The Odyssey: A Hero's Journey

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The Odyssey, one of the world’s most famous stories, has been under debate on whether on whether or not it conforms to be a hero’s journey, a type of pattern theorized to be at the core of many myths. To understand its potential monomyth-hood, the story has be understood, as well as the different phases of a hero’s journey. A hero’s journey, by definition, must include a few characteristics: a phase where the hero leaves their home and decides on a quest, a period marked by a discovered conflict, an all-out struggle, the development of the hero, and the hero bettering the lives of those back at home. In The Odyssey, Odysseus, the protagonist, journeys to his home, in Ithaca, from Troy, where he waged and won a war. Along the way, Odysseus …show more content…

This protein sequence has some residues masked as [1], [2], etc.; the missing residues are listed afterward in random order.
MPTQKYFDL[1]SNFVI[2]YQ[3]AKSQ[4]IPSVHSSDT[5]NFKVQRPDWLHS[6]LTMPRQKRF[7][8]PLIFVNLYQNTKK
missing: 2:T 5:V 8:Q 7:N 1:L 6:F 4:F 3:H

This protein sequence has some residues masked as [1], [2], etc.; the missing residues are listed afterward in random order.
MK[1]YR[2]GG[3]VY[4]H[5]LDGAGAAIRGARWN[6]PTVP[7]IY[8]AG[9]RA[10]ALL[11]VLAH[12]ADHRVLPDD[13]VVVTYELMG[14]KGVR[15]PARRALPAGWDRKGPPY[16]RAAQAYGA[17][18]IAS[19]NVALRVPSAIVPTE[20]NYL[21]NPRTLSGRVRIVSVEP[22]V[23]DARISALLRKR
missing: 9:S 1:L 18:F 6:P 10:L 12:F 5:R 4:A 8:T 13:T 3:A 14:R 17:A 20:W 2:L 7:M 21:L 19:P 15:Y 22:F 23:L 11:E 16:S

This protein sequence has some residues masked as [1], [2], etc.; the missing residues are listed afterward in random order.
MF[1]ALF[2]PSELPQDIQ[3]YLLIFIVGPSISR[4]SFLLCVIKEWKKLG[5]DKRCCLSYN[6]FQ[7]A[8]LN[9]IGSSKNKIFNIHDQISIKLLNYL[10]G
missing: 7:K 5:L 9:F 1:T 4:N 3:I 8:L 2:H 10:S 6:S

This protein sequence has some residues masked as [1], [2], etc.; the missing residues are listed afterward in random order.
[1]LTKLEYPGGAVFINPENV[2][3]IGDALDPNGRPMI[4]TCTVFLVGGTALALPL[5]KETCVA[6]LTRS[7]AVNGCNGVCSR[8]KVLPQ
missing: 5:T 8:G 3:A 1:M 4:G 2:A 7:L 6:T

To illustrate this, one needs only to look towards his character flaw, his hubris. So prideful was he at the beginning of his journey that he calls out his name to a Cyclops he blinded, “I shouted to him: ‘Cyclops, if ever anybody asks thee who put out thine eye, tell him it was Odysseus, the son of Laertes, conqueror of Troy.’” (Homer 117). He shouted his name because he couldn’t stand the thought of the Cyclops not knowing who blinded him, when before Odysseus knew that doing so would have repercussions, like taking a ten year detour. At the end of his journey, Odysseus once more demonstrates his pride by slaying all of his wife’s suitors because they’ve insulted his pride by taking advantage of his hospitality, “Odysseus searched up and down the hall to see if any suitor could be found alive… Not one survived” (Homer 279). His pride here is shown by his overreaction to the suitors’ attempts at, what they thought was, a widowed woman by slaughtering them all, even those who spoke for Odysseus and tried to support him. Through the course of his journey, from beginning to end, Odysseus showcases his pride, once by shouting his name at a mad Cyclops, and once more by killing the innocent and guilty alike in the massacre at his home hall. This violates the monomyth by its absence of a character change and the hero’s continued

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